Sgt. Casey was always on Superman's case. But that was one individual cop and didn't necessarily reflect the opinion of the whole department.
    On the other hand, he probably was on this case because said case was assigned to him by his superior?
    "All right, Blake, you heard about this Superman person, right? I want you to lead the case and to find him."
    "I'm going to paraphrase Nietzsche, when you judge a work, the work judges you."

  11. #146

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    Personally, I think ressentiment (not to be confused with resentment) is the reason people want Superman to be less humble. There's dislike and jealousy because Superman is both powerful AND good. Thus, people want him to be humble and sometimes a doormat to feel better about themselves.

  12. #147

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    Quote Originally Posted by Auguste Dupin View Post
    On the other hand, he probably was on this case because said case was assigned to him by his superior?
    "All right, Blake, you heard about this Superman person, right? I want you to lead the case and to find him."
    I dunno, it seemed like Casey had a personal grudge against Superman--and Lane and Kent.

    It'd be cool to see Sgt. Casey butting heads with Inspector Henderson and Captain Sawyer. I mean if all these characters could be in the same continuity together--but *sigh* those days are gone.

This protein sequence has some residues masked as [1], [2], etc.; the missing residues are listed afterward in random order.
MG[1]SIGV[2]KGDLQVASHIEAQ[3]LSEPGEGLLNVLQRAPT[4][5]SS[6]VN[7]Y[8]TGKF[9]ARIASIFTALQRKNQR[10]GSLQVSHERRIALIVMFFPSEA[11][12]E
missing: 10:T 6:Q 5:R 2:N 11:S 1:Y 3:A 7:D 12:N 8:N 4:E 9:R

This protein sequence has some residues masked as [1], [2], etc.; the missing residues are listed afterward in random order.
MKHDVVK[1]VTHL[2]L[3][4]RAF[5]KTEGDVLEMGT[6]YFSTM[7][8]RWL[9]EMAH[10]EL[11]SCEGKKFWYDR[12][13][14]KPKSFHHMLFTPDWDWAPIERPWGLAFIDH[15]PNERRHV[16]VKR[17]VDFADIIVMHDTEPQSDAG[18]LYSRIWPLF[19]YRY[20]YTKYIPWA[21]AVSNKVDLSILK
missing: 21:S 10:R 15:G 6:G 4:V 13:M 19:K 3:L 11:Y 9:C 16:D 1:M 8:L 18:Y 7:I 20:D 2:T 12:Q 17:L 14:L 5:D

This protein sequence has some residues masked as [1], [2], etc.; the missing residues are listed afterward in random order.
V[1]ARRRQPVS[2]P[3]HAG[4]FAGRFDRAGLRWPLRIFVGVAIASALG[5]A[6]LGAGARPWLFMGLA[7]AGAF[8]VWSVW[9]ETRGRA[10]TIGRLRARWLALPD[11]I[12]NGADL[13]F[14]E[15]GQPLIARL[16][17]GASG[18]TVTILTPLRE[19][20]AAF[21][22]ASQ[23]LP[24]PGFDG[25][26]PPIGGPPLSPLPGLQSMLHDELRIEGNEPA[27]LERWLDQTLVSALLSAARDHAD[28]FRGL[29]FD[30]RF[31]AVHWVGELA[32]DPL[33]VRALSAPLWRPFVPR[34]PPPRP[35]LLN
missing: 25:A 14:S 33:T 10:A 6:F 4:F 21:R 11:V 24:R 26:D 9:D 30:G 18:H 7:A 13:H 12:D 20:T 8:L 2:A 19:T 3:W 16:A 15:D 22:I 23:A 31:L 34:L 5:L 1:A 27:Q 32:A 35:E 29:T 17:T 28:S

13. #148
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    Quote Originally Posted by An Ear In The Fireplace View Post
    I dunno, it seemed like Casey had a personal grudge against Superman--and Lane and Kent.

    It'd be cool to see Sgt. Casey butting heads with Inspector Henderson and Captain Sawyer. I mean if all these characters could be in the same continuity together--but *sigh* those days are gone.
    Well, I didn't read all the Golden Age Superman stories, so I can't tell for sure, but in the one I read featuring him, he didn't seem to have any. He even mentioned in the end that Superman was probably a good person. And, again in that particular story, nothing indicates he was off duty.
    "I'm going to paraphrase Nietzsche, when you judge a work, the work judges you."

  14. #149

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    Sgt. Casey's opinion of the Man of Steel evolved over time to the point where he respected him.

  15. #150
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    Quote Originally Posted by KRAKABOOM! View Post
    I’ve seen people referring to the new stuff as “dark and edgy” or “emo” as well. where is all this in the new superman books?
    It's the emo thing I don't get. It seems to be almost entirely based around that one scene where Clark finds Lois with another guy and walks away sadly. Call me crazy, but I think anyone would be slightly bummed out in that situation. I'd hardly call it emo. I'd call it being a normal person.